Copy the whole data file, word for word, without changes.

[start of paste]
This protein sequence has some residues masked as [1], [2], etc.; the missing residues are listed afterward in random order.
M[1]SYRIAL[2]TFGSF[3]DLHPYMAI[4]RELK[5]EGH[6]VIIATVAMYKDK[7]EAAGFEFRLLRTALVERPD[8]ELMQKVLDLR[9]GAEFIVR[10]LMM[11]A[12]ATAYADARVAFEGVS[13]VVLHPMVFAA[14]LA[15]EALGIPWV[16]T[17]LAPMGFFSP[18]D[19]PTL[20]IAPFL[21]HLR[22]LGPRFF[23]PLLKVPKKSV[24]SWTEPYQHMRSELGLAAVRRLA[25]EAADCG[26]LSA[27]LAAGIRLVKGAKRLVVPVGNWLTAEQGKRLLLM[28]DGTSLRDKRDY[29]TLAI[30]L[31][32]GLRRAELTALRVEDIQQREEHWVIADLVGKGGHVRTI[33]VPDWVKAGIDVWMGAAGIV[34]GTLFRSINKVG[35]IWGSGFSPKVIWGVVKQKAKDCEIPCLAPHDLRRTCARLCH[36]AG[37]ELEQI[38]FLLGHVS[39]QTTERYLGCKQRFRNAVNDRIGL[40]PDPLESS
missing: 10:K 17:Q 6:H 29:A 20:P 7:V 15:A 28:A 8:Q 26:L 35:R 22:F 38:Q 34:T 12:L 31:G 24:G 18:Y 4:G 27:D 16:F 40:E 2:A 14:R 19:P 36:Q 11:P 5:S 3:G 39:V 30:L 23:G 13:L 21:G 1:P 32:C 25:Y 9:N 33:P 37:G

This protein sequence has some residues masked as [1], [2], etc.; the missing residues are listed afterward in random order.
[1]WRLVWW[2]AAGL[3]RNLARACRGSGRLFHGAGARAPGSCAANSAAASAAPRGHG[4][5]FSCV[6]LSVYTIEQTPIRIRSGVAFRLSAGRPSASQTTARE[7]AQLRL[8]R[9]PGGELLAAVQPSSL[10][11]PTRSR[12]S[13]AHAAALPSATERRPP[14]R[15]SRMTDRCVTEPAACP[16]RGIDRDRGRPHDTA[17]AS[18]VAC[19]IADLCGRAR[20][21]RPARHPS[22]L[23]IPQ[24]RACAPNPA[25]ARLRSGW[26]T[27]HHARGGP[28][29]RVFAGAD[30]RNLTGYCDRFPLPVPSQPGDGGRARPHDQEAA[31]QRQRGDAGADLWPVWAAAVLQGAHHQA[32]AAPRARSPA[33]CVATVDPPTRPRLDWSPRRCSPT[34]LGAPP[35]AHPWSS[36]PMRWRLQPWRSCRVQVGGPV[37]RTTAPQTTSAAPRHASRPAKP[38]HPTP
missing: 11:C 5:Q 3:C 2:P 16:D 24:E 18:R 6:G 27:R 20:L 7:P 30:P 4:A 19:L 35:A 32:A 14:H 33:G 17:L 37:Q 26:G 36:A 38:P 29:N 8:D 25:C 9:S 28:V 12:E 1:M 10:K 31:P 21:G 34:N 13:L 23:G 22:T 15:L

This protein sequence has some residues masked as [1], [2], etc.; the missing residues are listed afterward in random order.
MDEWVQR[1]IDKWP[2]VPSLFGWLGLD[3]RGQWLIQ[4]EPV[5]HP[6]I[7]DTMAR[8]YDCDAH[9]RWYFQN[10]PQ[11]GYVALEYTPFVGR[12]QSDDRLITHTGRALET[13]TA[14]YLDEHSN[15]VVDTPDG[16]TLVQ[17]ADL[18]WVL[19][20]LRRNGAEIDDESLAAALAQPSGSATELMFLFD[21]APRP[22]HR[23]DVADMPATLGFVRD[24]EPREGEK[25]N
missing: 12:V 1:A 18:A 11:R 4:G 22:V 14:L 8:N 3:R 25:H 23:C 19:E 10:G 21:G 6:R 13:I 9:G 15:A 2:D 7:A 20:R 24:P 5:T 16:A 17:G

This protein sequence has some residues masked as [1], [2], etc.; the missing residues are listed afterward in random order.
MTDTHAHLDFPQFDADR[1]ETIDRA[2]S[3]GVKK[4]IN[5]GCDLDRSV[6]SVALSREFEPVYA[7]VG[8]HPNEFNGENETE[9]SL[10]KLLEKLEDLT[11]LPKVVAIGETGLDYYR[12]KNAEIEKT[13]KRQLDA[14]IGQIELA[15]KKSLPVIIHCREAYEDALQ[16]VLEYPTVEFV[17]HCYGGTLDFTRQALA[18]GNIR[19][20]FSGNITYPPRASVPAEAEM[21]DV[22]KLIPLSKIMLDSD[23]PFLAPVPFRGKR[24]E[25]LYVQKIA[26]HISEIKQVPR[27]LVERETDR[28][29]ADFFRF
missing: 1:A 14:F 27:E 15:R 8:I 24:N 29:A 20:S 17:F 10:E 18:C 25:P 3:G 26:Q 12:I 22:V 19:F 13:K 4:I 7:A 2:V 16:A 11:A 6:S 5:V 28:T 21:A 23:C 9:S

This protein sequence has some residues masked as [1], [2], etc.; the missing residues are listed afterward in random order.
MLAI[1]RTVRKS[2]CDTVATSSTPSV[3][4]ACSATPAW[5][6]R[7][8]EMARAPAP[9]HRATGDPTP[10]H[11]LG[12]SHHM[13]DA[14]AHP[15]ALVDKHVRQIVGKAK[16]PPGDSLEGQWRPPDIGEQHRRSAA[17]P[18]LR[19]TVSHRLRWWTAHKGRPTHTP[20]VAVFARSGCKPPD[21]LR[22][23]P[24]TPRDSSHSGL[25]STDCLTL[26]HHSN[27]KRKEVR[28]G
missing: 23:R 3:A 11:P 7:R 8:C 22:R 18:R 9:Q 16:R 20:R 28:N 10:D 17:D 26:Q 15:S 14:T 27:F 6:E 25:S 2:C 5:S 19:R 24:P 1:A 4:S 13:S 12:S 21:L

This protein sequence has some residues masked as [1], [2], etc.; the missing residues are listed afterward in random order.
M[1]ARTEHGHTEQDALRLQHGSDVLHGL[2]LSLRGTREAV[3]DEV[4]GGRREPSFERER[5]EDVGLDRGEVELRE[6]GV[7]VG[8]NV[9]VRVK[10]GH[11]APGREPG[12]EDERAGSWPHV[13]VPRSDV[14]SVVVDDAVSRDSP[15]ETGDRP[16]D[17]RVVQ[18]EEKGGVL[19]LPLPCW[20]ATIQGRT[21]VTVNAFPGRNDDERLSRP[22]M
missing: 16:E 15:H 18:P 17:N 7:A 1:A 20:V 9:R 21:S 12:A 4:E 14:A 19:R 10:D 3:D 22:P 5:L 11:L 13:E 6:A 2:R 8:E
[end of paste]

This protein sequence has some residues masked as [1], [2], etc.; the missing residues are listed afterward in random order.
M[1]SYRIAL[2]TFGSF[3]DLHPYMAI[4]RELK[5]EGH[6]VIIATVAMYKDK[7]EAAGFEFRLLRTALVERPD[8]ELMQKVLDLR[9]GAEFIVR[10]LMM[11]A[12]ATAYADARVAFEGVS[13]VVLHPMVFAA[14]LA[15]EALGIPWV[16]T[17]LAPMGFFSP[18]D[19]PTL[20]IAPFL[21]HLR[22]LGPRFF[23]PLLKVPKKSV[24]SWTEPYQHMRSELGLAAVRRLA[25]EAADCG[26]LSA[27]LAAGIRLVKGAKRLVVPVGNWLTAEQGKRLLLM[28]DGTSLRDKRDY[29]TLAI[30]L[31][32]GLRRAELTALRVEDIQQREEHWVIADLVGKGGHVRTI[33]VPDWVKAGIDVWMGAAGIV[34]GTLFRSINKVG[35]IWGSGFSPKVIWGVVKQKAKDCEIPCLAPHDLRRTCARLCH[36]AG[37]ELEQI[38]FLLGHVS[39]QTTERYLGCKQRFRNAVNDRIGL[40]PDPLESS
missing: 10:K 17:Q 6:H 29:A 20:P 7:V 15:A 28:A 8:Q 26:L 35:R 22:F 38:Q 34:T 12:L 31:G 24:G 18:Y 4:G 27:D 16:F 40:E 2:A 14:R 19:P 36:Q 11:P 5:S 3:G 39:V 30:L 23:G 13:L 21:G 1:P 32:C 25:Y 9:N 33:P 37:G

This protein sequence has some residues masked as [1], [2], etc.; the missing residues are listed afterward in random order.
[1]WRLVWW[2]AAGL[3]RNLARACRGSGRLFHGAGARAPGSCAANSAAASAAPRGHG[4][5]FSCV[6]LSVYTIEQTPIRIRSGVAFRLSAGRPSASQTTARE[7]AQLRL[8]R[9]PGGELLAAVQPSSL[10][11]PTRSR[12]S[13]AHAAALPSATERRPP[14]R[15]SRMTDRCVTEPAACP[16]RGIDRDRGRPHDTA[17]AS[18]VAC[19]IADLCGRAR[20][21]RPARHPS[22]L[23]IPQ[24]RACAPNPA[25]ARLRSGW[26]T[27]HHARGGP[28][29]RVFAGAD[30]RNLTGYCDRFPLPVPSQPGDGGRARPHDQEAA[31]QRQRGDAGADLWPVWAAAVLQGAHHQA[32]AAPRARSPA[33]CVATVDPPTRPRLDWSPRRCSPT[34]LGAPP[35]AHPWSS[36]PMRWRLQPWRSCRVQVGGPV[37]RTTAPQTTSAAPRHASRPAKP[38]HPTP
missing: 11:C 5:Q 3:C 2:P 16:D 24:E 18:R 6:G 27:R 20:L 7:P 30:P 4:A 19:L 35:A 32:A 14:H 33:G 17:L 37:Q 26:G 36:A 38:P 29:N 8:D 25:C 9:S 28:V 12:E 1:M 10:K 31:P 21:G 34:N 13:L 23:G 22:T 15:L

This protein sequence has some residues masked as [1], [2], etc.; the missing residues are listed afterward in random order.
MDEWVQR[1]IDKWP[2]VPSLFGWLGLD[3]RGQWLIQ[4]EPV[5]HP[6]I[7]DTMAR[8]YDCDAH[9]RWYFQN[10]PQ[11]GYVALEYTPFVGR[12]QSDDRLITHTGRALET[13]TA[14]YLDEHSN[15]VVDTPDG[16]TLVQ[17]ADL[18]WVL[19][20]LRRNGAEIDDESLAAALAQPSGSATELMFLFD[21]APRP[22]HR[23]DVADMPATLGFVRD[24]EPREGEK[25]N
missing: 12:V 1:A 18:A 11:R 4:G 22:V 14:L 8:N 3:R 25:H 23:C 19:E 10:G 21:G 6:R 13:I 9:G 15:A 2:D 7:A 20:R 24:P 5:T 16:A 17:G

This protein sequence has some residues masked as [1], [2], etc.; the missing residues are listed afterward in random order.
MTDTHAHLDFPQFDADR[1]ETIDRA[2]S[3]GVKK[4]IN[5]GCDLDRSV[6]SVALSREFEPVYA[7]VG[8]HPNEFNGENETE[9]SL[10]KLLEKLEDLT[11]LPKVVAIGETGLDYYR[12]KNAEIEKT[13]KRQLDA[14]IGQIELA[15]KKSLPVIIHCREAYEDALQ[16]VLEYPTVEFV[17]HCYGGTLDFTRQALA[18]GNIR[19][20]FSGNITYPPRASVPAEAEM[21]DV[22]KLIPLSKIMLDSD[23]PFLAPVPFRGKR[24]E[25]LYVQKIA[26]HISEIKQVPR[27]LVERETDR[28][29]ADFFRF
missing: 1:A 14:F 27:E 15:R 8:I 24:N 29:A 20:S 17:F 10:E 18:C 25:P 3:G 26:Q 12:I 22:V 19:F 13:K 4:I 7:A 2:V 16:A 11:A 6:S 5:V 28:T 21:A 23:C 9:S

This protein sequence has some residues masked as [1], [2], etc.; the missing residues are listed afterward in random order.
MLAI[1]RTVRKS[2]CDTVATSSTPSV[3][4]ACSATPAW[5][6]R[7][8]EMARAPAP[9]HRATGDPTP[10]H[11]LG[12]SHHM[13]DA[14]AHP[15]ALVDKHVRQIVGKAK[16]PPGDSLEGQWRPPDIGEQHRRSAA[17]P[18]LR[19]TVSHRLRWWTAHKGRPTHTP[20]VAVFARSGCKPPD[21]LR[22][23]P[24]TPRDSSHSGL[25]STDCLTL[26]HHSN[27]KRKEVR[28]G
missing: 23:R 3:A 11:P 7:R 8:C 22:R 18:R 9:Q 16:R 20:R 28:N 10:D 17:D 26:Q 15:S 14:T 27:F 6:E 25:S 2:C 5:S 19:R 24:P 1:A 4:S 13:S 12:S 21:L

This protein sequence has some residues masked as [1], [2], etc.; the missing residues are listed afterward in random order.
M[1]ARTEHGHTEQDALRLQHGSDVLHGL[2]LSLRGTREAV[3]DEV[4]GGRREPSFERER[5]EDVGLDRGEVELRE[6]GV[7]VG[8]NV[9]VRVK[10]GH[11]APGREPG[12]EDERAGSWPHV[13]VPRSDV[14]SVVVDDAVSRDSP[15]ETGDRP[16]D[17]RVVQ[18]EEKGGVL[19]LPLPCW[20]ATIQGRT[21]VTVNAFPGRNDDERLSRP[22]M
missing: 16:E 15:H 18:P 17:N 7:A 1:A 20:V 9:R 21:S 12:A 4:E 14:A 19:R 10:D 3:D 22:P 5:L 11:L 13:E 6:A 2:R 8:E